If Valdés’s heroics were responsible for keeping them in the game and Rashford’s highly convincing Thierry Henry impression as, invariably cued up by Lingard, he persistently peeled away from the hapless, consistently outpaced, Bernardo was becoming an ominously recurring theme, Boro did have grounds for a modicum of cautious optimism.
While Stewart Downing, recalled to arms by Agnew after spending far too many months in Karanka’s metaphorical deep freeze, showed off the odd classy manoeuvre – which served as reminders of why Sir Alex Ferguson once wanted to transplant the former England winger to Old Trafford – Alvaro Negredo and Marten de Roon both missed half chances before half-time.
Such bald statistics failed to do justice to the clear improvement in Boro’s game post Karanka. Infinitely more positive and attacking than in recent weeks, they were enjoying more possession than was typical under the Basque and it seemed Agnew’s bad luck that this upturn came on a day when they faced a United side blessed with sufficient attacking talent to blow teams away.
Unfortunately for Karanka’s interim successor Lingard had clearly tired of playing Rashford, who for all what exhilarating approach work was repeatedly let down by his final ball, and decided to assume responsibility for scoring himself.
Accordingly when Bailly and Mata combined to set him free, Lingard ignored a couple of decent passing options and simply accelerated forward to around 25 yards out, whereupon he directed a viciously curving shot swerved away from Valdés as it headed for the top corner. Brilliant as that finish was, it will not have been lost on Agnew that, once again, Beranardo and Barragan stood off.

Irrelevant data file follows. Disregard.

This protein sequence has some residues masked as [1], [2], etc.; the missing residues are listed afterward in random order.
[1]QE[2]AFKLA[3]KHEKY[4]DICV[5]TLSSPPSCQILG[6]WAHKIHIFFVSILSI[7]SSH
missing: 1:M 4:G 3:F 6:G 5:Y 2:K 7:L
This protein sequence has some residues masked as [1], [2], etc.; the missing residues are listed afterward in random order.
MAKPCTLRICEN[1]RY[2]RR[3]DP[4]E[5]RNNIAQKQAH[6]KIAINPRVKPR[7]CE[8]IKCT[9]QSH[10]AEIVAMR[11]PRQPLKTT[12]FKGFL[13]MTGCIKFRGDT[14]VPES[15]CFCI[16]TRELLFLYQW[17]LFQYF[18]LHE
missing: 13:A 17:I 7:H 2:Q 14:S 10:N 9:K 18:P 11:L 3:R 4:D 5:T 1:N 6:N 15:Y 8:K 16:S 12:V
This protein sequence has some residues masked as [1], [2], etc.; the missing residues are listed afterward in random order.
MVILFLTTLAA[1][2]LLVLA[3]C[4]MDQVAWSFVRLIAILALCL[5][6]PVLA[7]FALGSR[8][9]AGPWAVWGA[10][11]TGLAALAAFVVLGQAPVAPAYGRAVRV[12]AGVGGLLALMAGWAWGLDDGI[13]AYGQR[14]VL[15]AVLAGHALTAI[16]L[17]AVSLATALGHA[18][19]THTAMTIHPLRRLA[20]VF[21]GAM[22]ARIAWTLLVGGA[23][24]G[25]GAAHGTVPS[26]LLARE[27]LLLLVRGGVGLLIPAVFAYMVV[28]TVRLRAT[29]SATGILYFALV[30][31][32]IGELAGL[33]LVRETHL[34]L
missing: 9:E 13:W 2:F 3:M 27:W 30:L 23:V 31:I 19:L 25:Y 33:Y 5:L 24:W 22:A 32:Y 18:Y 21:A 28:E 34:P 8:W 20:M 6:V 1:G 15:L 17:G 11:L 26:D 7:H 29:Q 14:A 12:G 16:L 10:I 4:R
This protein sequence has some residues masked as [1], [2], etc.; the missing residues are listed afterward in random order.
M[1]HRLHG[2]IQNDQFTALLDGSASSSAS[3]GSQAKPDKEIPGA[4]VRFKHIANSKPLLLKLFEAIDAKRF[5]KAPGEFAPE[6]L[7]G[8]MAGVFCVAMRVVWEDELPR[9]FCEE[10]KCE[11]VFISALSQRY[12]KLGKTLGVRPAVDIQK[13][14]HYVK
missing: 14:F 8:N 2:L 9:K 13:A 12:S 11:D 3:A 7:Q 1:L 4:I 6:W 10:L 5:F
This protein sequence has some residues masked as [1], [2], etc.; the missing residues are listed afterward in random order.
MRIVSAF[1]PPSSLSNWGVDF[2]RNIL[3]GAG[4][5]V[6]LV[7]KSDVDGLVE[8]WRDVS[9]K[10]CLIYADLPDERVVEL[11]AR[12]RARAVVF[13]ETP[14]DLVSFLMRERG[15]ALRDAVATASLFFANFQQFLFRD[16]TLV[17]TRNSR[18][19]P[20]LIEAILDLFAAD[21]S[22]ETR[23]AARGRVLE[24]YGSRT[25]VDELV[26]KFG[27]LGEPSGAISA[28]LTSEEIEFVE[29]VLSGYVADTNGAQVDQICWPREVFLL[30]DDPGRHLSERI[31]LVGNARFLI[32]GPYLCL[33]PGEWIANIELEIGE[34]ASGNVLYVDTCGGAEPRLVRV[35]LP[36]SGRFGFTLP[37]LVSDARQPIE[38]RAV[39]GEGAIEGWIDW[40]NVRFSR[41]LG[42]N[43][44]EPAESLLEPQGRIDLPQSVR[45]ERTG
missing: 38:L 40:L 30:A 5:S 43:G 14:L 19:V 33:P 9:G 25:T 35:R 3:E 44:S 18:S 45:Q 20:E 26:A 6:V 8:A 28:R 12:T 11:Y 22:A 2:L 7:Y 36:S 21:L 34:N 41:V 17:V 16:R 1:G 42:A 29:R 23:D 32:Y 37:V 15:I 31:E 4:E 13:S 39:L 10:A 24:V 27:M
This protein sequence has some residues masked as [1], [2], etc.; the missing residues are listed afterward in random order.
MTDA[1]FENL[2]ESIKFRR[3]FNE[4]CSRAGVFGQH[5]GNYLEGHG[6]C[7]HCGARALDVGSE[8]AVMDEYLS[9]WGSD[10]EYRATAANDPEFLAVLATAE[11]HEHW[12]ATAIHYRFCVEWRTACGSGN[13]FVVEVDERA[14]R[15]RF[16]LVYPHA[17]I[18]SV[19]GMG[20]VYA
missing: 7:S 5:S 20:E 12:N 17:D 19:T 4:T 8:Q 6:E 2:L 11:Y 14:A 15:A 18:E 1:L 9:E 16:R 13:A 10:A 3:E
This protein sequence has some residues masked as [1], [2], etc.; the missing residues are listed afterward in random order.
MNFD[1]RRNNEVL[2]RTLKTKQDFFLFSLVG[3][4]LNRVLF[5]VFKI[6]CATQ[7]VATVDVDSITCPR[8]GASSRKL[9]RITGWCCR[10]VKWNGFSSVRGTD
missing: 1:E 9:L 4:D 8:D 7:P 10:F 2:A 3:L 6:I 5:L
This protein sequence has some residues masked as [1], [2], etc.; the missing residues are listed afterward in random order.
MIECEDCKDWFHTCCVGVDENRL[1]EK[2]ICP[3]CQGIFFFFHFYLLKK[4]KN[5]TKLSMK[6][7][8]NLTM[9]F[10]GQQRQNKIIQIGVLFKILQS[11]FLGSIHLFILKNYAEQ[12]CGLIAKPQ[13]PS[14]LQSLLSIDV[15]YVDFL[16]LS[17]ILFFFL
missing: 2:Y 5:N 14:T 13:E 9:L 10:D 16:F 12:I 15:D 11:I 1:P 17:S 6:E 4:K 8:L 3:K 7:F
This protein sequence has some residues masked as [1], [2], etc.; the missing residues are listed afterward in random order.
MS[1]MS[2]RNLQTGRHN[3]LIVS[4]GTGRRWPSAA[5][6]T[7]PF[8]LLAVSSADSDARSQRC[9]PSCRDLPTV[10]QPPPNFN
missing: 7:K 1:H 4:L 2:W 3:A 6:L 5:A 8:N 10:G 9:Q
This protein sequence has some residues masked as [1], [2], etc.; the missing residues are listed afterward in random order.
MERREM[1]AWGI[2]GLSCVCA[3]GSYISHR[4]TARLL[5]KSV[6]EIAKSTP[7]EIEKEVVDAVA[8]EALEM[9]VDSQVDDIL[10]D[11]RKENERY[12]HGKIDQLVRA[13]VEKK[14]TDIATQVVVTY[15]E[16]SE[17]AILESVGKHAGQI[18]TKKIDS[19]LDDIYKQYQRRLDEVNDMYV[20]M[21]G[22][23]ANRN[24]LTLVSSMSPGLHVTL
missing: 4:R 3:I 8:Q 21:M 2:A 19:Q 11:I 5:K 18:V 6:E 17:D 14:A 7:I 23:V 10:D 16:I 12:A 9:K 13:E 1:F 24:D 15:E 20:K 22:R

Rather than opt for damage limitation, Boro’s caretaker aimed to at least end that goalless run by liberating two attackers, Rudy Gestede and Adama Traoré, from the bench. Evidently concerned by the former’s aerial ability and the latter’s pace, Mourinho displayed Karanka-esque pragmatism by replacing Mata with Marcos Rojo.
Now United were playing with a back four but this cautious measure failed to pay dividends as Gestede swiftly delighted in side-footing from close range Boro’s first goal in more than eight hours of league football.
Perhaps appropriately that goal began with Downing’s admittedly slight speculative left-wing cross which was headed on by Negredo and then De Roon and, aided by botched attempts at clearing from Phil Jones and then Smalling – the ball falling to his weaker left foot, Gestede was able to apply the final, incisive, touch.
Under Karanka, Boro rarely seemed to have sufficient bodies in the box to polish such chances off but Agnew’s technical-area celebrations – you might think he had reached a cup final – were suggestive of a conviction that fortune really does favour the brave.
Mourinho’s players were ruffled and they were duly drawn into a spot of argy bargy as Boro pressed for an equaliser, and Gestede and Bailly crossed swords with suggestions that the home substitute had attempted to bite the defender.
Then, much to the visiting manager’s delight, it all went wrong for the hosts. Downing played a routine backpass towards Valdés and Valencia went through the motions of closing the goalkeeper down – until a horrified Valdés slipped, allowing the wing-back to round him and walk the ball into the back of the net.